• The tax code is too complicated. The U.S. tax code contains more than 10,000 pages and is filled with special deductions, credits, subsi­dies, and phase-outs. Americans now spend nearly $200 billion annually simply to comply with the federal income tax code. Both directly and indirectly, the complexity of the code costs taxpayers too much money.
  • Social engineering is incompatible with tax reform. It is counterproductive to tax mem­bers of society differently based on how they earn their income, how they spend their income, or the social choices that they make. These types of provisions in the tax code add complexity and result in unintended conse­quences. Ever since President Bush's tax cuts, the number of zero-tax filers has increased to almost 40 million, and those who are among the top 50 percent of all earners now pay 96 percent of all federal individual income taxes. If these trends continue, the tax base will be so small that any reform plan will result in a sub­stantial tax increase for most people.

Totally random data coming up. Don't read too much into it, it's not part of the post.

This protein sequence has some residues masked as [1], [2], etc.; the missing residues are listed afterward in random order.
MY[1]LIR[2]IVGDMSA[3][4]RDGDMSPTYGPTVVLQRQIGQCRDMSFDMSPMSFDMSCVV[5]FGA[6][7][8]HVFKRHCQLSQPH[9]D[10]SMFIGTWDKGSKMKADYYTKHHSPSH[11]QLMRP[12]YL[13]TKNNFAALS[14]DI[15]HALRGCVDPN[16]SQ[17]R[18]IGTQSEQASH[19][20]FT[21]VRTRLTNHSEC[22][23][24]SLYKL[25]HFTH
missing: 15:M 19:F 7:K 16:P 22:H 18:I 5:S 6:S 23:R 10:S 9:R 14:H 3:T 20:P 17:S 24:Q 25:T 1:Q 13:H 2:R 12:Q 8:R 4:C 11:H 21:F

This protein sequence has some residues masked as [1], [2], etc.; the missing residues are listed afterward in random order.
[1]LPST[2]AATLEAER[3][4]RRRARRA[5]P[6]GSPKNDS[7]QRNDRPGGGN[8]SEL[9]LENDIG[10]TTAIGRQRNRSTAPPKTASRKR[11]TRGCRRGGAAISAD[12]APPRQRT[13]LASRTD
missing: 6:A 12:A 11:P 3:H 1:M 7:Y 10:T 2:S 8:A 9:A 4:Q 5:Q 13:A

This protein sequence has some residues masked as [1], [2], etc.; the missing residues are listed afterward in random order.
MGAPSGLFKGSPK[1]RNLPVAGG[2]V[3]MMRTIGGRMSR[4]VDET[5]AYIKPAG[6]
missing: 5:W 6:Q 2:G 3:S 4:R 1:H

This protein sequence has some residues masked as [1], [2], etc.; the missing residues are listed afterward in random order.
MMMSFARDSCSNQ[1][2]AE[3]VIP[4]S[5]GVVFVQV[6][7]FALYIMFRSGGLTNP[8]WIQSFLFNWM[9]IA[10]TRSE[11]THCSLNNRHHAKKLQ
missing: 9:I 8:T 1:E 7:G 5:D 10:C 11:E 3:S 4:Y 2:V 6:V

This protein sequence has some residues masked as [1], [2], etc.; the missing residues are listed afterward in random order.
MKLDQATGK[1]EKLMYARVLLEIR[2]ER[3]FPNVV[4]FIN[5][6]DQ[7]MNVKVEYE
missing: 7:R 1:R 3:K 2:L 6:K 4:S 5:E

The U.S. tax code takes too much money away from Americans, punishes success, discourages sav­ing and investment, distorts other economic behav­ior, and saddles Americans with overly burdensome compliance costs. For these reasons, the federal tax code needs a major overhaul.

Unfortunately, however, the current political environment calls for any reform option to be "rev­enue neutral"-a requirement that will undermine fundamental tax reform. The term revenue-neutral is simply a euphemism for deficit-neutral, and tying tax reform to shrinking the federal deficit ensures that there will be no meaningful reform unless spending is controlled.